Since then the case has come to the attention of the Wall Street Journal‘s legal affairs blogger: Case Involving Harsh Words About Religion Heads to 9th Circuit. What’s interesting there is that we learn a bit about Corbett’s appeal. As you know, he’s appealing the court’s ruling that he violated the student’s First Amendment rights by saying in a class lecture that creationism is “religious, superstitious nonsense.” He said loads of other things, but the court brushed them aside.

The creationist kid is also appealing. He objects to the court’s ruling because it says the rest of Corbett’s lecture was constitutionally permissible. The appellate court is being asked to review everything, which it probably doesn’t want to do — although it might. They normally won’t re-examine fact questions, especially those that were decided by a jury, but in this case there wasn’t a jury at the trial court level. Therefore the whole case could be re-examined by the appeals court. Besides, as far as we can tell there really aren’t many factual issues — the lecture statements were made. The issues are all legal: Did those statements violate the First Amendment?

Everything is quite unsettled at this point, which makes things agonizingly difficult for Corbett. That’s just what the creationist kid wants, we imagine. Hey, if you can’t burn a witch, at least you can sue him to death.

Anyway, the WSJ blog says:

Joining Corbett for the appeal: Erwin Chemerinsky, the dean of the UC Irvine law school. According to this story in the OC Register, Chemerinsky was named in the filings as a member of Corbett’s new, four-person defense team. All of the attorneys will work on a pro bono basis.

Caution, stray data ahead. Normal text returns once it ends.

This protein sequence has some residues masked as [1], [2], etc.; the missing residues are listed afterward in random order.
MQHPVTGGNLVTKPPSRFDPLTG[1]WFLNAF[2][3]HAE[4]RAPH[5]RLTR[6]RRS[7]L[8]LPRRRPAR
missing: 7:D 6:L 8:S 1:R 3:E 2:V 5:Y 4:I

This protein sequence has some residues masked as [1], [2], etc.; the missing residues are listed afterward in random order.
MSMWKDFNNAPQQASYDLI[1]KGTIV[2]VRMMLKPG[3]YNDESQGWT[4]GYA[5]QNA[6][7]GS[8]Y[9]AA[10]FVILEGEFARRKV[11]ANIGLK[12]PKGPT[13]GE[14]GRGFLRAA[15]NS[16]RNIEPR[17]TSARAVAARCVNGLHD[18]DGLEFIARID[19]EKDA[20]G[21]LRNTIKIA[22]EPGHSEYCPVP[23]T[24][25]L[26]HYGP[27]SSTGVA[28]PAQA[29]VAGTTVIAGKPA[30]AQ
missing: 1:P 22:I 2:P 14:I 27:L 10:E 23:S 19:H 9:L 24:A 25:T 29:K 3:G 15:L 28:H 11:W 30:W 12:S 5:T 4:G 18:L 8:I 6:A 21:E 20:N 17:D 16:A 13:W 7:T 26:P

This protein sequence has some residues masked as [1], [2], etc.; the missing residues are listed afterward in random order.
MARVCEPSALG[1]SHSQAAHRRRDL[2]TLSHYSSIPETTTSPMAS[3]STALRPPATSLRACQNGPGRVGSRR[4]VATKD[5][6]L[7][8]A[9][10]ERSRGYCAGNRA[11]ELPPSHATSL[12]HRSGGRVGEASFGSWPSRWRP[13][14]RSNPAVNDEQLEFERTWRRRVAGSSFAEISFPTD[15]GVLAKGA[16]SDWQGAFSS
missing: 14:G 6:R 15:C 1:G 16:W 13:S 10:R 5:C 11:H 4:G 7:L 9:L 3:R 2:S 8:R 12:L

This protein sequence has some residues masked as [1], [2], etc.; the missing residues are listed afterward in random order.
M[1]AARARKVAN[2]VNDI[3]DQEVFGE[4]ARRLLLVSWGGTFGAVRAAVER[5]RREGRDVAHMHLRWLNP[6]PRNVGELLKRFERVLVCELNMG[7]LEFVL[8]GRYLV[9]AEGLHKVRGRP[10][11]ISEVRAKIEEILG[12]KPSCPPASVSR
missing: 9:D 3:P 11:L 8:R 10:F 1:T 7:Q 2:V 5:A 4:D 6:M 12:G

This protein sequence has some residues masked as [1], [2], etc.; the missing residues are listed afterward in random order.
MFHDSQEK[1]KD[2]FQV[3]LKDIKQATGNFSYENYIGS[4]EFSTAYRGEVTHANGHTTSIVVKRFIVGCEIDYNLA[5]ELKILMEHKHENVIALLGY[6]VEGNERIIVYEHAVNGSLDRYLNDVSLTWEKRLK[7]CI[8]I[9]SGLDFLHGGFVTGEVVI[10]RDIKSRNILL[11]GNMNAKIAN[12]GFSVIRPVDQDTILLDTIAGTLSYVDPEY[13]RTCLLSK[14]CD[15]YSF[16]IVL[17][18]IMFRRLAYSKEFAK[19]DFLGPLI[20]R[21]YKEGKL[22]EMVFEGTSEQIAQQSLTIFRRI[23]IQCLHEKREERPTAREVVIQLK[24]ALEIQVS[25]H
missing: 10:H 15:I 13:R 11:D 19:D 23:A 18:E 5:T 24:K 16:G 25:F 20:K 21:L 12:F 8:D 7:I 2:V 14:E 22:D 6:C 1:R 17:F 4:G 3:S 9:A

We’re delighted to learn this. The WSJ blog article also says:

Meanwhile, attorneys for student Chad Farnan simultaneously appealed the case today to the Ninth Circuit. They believe [trial court judge] Selna should have found Corbett liable for more than just the Creationism comment.

“We will ask the court to reconsider all 22 statements,” said Farnan’s attorney, Robert Tyler. “We hope that the Court of Appeals will recognize that comments like, ‘Religion was invented when the first con man met the first fool,’ are truly a violation of the establishment clause, when used in the context used by Dr. Corbett.”

Corbett sounds like a great, thought-provoking teacher. Anyway, today’s hottest news isn’t what’s in the WSJ blog. It’s this:

The Corbett case has hit the big time! WorldNetDaily — one of the most ridiculous “news” organs in the universe — is on the job. In their buffoonish pages we read: Student appeals teacher’s ‘Jesus glasses’ mockery. Here are some excerpts, with bold added by us:

Advocates for Faith and Freedom is appealing on behalf of the student, Chad Farnan, whose problems erupted while he was attending advanced placement classes at Capistrano Valley High School in Mission Viejo, Calif.